Different Ways to Compare and Contrast
1. Write a Compare and Contrast Essay/Paragraph
An essay can be a daunting task at first, so start your students off small! Have them start off by writing a sentence or a paragraph that compares and contrasts 2 things before doing a full blown essay. Providing scaffolding for a compare and contrast essay helps your students be able to do this successfully.
2. Have a Snowball Fight
Some of you have probably had paper snowball fights as a brain break or reward activity in your classroom, but they can also be used for learning! This is fun way to engage your students during a comparing and contrasting lesson.
3. Do a 4 Corners Activity
If you are looking for a more controlled, less chaotic version of the snowball fight, this is what you want! It's a fun activity that gets kids moving while comparing and contrasting.
4. Use Scaffolded Venn Diagrams
Venn Diagrams are our go to when comparing and contrasting, but sometimes the open ended-ness of blank Venn Diagrams limits higher level thinking. Use scaffolded Venn Diagrams to teach students how to think more critically when filling out Venn Diagrams.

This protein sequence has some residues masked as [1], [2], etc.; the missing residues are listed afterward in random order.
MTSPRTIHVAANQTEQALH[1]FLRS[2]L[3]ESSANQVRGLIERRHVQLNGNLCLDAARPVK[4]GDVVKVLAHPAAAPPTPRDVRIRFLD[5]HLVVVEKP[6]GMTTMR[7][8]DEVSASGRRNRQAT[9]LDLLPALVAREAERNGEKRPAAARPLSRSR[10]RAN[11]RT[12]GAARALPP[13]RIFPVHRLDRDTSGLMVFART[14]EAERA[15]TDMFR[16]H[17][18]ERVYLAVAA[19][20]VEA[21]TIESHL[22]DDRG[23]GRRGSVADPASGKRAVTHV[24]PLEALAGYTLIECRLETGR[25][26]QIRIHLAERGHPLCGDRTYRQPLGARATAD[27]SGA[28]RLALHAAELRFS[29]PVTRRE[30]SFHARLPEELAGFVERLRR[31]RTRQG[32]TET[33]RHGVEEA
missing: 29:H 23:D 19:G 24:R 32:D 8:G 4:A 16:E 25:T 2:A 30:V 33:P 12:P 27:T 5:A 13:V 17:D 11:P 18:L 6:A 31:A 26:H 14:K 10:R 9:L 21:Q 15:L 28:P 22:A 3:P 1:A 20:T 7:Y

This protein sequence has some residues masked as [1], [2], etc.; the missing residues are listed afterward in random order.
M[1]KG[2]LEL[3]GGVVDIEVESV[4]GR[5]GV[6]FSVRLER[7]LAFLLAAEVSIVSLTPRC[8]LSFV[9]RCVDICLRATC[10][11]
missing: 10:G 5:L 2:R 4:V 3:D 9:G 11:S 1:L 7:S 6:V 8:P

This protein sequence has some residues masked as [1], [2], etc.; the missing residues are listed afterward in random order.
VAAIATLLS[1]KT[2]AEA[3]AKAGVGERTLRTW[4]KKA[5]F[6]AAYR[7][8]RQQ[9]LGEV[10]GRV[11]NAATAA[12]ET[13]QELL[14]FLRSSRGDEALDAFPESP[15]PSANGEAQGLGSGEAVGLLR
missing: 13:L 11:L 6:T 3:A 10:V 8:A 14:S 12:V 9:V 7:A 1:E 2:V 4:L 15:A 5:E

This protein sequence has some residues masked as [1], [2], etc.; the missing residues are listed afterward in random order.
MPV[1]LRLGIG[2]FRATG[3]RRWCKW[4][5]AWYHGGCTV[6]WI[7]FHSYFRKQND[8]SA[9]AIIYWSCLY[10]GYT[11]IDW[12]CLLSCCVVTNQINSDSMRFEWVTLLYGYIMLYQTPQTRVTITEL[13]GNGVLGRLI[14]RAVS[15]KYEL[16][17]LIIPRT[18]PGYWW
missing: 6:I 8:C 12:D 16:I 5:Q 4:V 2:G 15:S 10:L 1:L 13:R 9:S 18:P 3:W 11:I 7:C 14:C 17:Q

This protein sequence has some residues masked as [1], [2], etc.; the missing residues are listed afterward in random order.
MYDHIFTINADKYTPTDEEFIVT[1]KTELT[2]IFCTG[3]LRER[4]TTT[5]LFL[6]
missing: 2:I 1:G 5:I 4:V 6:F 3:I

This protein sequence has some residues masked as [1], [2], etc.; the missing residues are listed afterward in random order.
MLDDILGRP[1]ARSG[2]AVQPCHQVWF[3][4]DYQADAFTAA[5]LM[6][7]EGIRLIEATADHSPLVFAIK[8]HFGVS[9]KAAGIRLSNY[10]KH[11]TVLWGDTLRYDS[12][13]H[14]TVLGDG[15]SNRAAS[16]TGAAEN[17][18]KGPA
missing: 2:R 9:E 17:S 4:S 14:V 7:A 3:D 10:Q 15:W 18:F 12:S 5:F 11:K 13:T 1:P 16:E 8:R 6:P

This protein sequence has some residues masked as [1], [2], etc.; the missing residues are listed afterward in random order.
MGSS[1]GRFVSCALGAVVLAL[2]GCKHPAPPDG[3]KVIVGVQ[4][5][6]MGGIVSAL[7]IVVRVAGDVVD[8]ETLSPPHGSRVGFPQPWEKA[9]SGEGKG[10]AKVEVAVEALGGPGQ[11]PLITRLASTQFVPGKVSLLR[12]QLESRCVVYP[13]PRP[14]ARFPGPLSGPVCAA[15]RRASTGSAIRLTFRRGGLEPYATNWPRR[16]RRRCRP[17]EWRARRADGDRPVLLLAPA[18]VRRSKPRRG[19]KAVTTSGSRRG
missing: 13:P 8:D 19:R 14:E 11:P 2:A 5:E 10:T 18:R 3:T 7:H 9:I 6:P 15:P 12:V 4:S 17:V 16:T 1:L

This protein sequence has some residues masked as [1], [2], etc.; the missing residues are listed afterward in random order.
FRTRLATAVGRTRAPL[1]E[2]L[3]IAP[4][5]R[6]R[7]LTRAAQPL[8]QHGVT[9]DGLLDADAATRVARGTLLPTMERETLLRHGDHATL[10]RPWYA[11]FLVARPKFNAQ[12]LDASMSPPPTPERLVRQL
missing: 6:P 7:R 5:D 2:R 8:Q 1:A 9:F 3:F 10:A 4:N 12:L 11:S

5. Use Tables or Charts
We tend to lean on Venn Diagrams when teaching comparing and contrasting, but students will encounter tables and charts much more often in the real world. Teaching students how to create tables designed to compare and contrast requires high level thinking and will help them be able to read and interpret tables much more easily.
6. Have Students Complete a Ranking Activity.
When we rank or put things in a specific order based on certain qualifications, we are really comparing and contrasting. This type of ranking activity can be integrated into your classroom activities very easily with no prep. For example, you can easily ask your students to write down the last 5 books you have read as a class in order from their favorite to their least favorite. Then, have students explain their reasoning. They will automatically be comparing and contrasting the books they have read in their head.
7. Have Students Create Visuals
In our increasingly visual society, the ability to communicate information using visuals will become increasingly important. Giving students opportunities now to experiment with this will benefit them in the long run.
8. Use "Would You Rather" Questions
"Would You Rather" questions force students to choose between 2 options (and they automatically compare and contrast while thinking about their two choices). By creating thoughtful questions and asking students to defend their answers, your students will compare and contrast without even realizing it!
9. Fill in Graphic Organizers
Once again, our go to graphic organizer for comparing and contrasting is the Venn Diagram. However, a quick search on google or Pinterest will provide a variety of comparing and contrasting graphic organizers to choose from!
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